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    Default Re: Ignition wiring question for an old boat

    Can't help you much with determining whether it's a 305 or 350. Some of the newer blocks had 305 or 350 (or whatever variation stamped on them.) Blocks are about the same size. Here is what I found on the web (edited.) "Only real way to tell is get the suffix code and casting # off the block and look it up. Suffix code is on front pass side of engine, in front of head on machined pad. #'s are stamped into pad. Clean grease/dirt off with carb cleaner, wd-40, etc and a rag before looking. Casting # is on rear driver side of block, on flange that transmission bolts to. #'s are raised so a little easier to see, but will still need to clean it good. Once you have the #'s go to www.mortec.com to look them up and see what you have."

    Don't assume the oil pan is okay because someone changed the oil. Typically, they thread a tube down the dipstick hole and pump it out.

    I searched my computer files and did not find the wiring diagrams. So I guess I deleted those before I switched to a new computer. Sorry 'bout that. However, the good news is that the 305 (5.0 liter) and the 350 (5.7 liter) are so similar in design and operation, there is a ton of information about them on the Web. Both engines have been around for a long time. If you ever need to replace the engine, the Jasper MARINE rebuilt short block goes for about $2,500 and carries a 1 year guarantee.

    Based on my own experience running a 25 ft boat I/O with the 305 in a saltwater environment, and working on 305's and 350's as a shade tree mechanic, here are the things you need to consider and watch.

    Based on your location in Arkansas, I assume you will be running exclusively in fresh water, so there is no great need for a closed cooling system and heat exchanger. However, if you have a closed cooling system whereby the engine coolant is cooled by running raw water through a heat exchanger, your engine will last longer because the chemicals in the antifreeze mixture helps retard rust and scaling.

    If you don't have a Racor fuel-water seperator, install one. This will keep water out of your fuel and make for a better running engine.

    Occasionally run a concentrated mixture of Sea Foam or other decarbonizer through your engine. You'll need an external gas tank hooked up to your fuel line, which is easy to do. Follow the directions on the can for decarbonizing. You'll probably be amazed at how much junk comes out of your exhaust. If you want to keep the engine and carb in really good running order, add Sea Foam at every fill up. Also, if you are using ethanol-laced fuel, and the fuel will be sitting in the tank for extended periods of time, add a fuel stabilizer like marine Sta-Bil, or Startron.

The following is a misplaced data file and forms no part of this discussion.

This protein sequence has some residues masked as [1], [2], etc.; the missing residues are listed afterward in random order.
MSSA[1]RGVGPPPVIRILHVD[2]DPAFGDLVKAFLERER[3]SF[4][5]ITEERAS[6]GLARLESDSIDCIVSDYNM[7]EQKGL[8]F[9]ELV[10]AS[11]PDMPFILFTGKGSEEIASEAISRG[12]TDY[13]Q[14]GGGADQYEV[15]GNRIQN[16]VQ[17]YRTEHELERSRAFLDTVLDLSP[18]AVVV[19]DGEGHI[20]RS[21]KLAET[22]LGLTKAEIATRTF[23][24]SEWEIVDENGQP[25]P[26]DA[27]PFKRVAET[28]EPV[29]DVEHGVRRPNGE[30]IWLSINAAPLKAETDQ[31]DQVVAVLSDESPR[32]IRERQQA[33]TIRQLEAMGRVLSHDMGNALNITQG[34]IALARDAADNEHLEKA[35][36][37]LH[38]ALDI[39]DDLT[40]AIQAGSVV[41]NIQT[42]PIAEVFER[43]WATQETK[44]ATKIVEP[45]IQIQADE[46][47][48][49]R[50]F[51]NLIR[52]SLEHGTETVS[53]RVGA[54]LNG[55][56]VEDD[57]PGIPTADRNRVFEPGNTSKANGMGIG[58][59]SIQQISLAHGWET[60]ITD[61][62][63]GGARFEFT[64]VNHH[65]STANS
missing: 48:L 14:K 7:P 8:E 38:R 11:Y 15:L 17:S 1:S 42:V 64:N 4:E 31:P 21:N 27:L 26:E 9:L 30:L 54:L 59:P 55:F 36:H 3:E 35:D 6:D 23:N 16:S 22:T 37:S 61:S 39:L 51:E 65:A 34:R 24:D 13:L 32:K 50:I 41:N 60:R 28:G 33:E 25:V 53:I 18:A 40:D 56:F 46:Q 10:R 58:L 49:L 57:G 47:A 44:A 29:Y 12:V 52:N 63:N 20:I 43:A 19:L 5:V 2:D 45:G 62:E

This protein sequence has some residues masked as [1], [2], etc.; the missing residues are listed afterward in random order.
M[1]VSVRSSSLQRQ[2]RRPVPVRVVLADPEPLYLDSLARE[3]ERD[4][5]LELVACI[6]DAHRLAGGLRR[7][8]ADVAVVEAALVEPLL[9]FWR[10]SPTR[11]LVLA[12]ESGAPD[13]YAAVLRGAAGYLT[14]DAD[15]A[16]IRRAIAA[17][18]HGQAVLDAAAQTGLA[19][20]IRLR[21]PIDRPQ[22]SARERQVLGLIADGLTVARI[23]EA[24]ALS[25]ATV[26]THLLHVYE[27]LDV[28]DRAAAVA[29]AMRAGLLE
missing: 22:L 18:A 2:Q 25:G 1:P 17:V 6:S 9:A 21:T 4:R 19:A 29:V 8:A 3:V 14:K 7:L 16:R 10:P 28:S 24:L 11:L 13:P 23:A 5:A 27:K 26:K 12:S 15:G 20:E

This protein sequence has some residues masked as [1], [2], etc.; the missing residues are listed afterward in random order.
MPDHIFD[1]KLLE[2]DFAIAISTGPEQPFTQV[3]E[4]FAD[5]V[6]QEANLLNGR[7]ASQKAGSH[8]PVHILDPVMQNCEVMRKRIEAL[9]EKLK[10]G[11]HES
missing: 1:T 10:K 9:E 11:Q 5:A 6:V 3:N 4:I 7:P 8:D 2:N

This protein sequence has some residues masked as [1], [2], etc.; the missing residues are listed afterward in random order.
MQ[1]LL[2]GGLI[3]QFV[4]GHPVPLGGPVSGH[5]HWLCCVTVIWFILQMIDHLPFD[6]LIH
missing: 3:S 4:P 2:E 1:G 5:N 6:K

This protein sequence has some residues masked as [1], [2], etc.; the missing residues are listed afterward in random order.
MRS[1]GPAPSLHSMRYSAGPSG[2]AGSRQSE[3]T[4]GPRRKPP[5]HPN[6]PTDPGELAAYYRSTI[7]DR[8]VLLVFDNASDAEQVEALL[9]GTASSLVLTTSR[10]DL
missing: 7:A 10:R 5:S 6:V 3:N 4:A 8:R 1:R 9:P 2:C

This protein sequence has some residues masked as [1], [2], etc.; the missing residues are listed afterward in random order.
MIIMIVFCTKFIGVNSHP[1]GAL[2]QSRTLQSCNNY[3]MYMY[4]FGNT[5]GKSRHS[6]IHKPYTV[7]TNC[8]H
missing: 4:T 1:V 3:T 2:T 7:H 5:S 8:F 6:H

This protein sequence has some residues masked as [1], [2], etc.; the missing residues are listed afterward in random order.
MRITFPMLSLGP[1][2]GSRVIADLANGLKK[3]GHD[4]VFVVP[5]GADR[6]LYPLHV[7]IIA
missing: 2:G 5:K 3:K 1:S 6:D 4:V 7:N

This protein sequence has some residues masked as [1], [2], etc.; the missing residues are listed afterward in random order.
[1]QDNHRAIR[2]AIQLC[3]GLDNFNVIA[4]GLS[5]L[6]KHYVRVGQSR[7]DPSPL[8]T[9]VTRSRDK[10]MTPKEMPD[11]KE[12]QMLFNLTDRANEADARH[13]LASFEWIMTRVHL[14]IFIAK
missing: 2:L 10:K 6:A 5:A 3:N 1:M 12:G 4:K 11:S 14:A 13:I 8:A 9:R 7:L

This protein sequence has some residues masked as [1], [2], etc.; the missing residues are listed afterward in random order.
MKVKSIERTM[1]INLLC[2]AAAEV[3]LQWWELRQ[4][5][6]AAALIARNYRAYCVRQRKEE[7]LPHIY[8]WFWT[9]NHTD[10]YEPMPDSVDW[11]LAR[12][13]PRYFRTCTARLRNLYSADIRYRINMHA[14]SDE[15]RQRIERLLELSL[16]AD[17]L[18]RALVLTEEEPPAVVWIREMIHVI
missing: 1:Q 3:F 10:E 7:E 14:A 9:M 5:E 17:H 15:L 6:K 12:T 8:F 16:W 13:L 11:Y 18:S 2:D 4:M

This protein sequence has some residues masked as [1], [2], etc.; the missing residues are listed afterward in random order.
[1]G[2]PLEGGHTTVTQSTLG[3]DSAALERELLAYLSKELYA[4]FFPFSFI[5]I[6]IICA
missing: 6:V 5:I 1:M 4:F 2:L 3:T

Typically your caborator will be the source of most of your running problems. Learn how to remove it and clean it, and install rebuild kits. Depending what type carborator you have, will make this task easy or complicated. Personally, my downfall has been the Webers.

    Make sure your coolant temperature gauge and oil pressure gauge are working properly. If you don't overheat the engine, and the oil pressure stays within specs, that engine will run for a long, long, long time.

    If you have the standand point-breaker ignition system, consider replacing it with a sealed electronic ignition system.

    Regularly inspect your manifolds and risers for leaks. If you ever have to replace them, take your time and use a lot of PB Blaster and heat. You'll still have a good chance for snapping off a bolt, so when you replace them be sure to use liberal amounts of anti-seize grease on the bolt threads.

    Inspect you OMC outdrive regularly, especially the bellows connection - a broken bellows has sunk a lot of I/O boats. Check the I/O oil regularly for water incursion.

    That's about it for a Sunday morning. If Makomark is still monitoring this thread, I'm sure he will jump in with additional observations and advice, since he is much more experienced than I am.
    CHawk 25 DLX

  14. #14
    Join Date
    May 2012
    Location
    Northwest Arkansas
    Posts
    9

    Default Re: Ignition wiring question for an old boat

    Whew, that is a lot of information which is valuable but right now, I just want to get all the wires free from splices and electrical tape. The person who wired this boat the last time seemed to take the challenge of wrapping the entire electrical system with 1 piece of electrical tape. The electrical tape is melted on and it is a big mess. I was wondering if there is a problem in removing all of the electrical tape and wrapping them with cable ties and them placing that in a flexible tubing (will this stuff stand up to the heat?). Some of the electrical connections are showing bare wire and are not done correctly so rather than replacing all of the wiring, I am repairing the connections with a weatherproof/integral heat shrink Butt Connector. Let me know if you think I should go in a different direction.

  15. #15
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    Sep 2008
    Location
    Hague, Virginia, USA
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    Default Re: Ignition wiring question for an old boat

    That sounds okay as far as it goes. Definitely get rid of the tape. However, your basic problem is that you don't know what kind of wire was used for the various connections and splices. You want to use only tin plated multi-strand wire. You can tell if it is tin plated because each individual strand will be a dull silver. Copper wire corrodes in a marine environment and the individual strands will turn black or a very dark grey. Don Casey had a good write up on all this. See http://www.boatus.com/boattech/casey...onnections.asp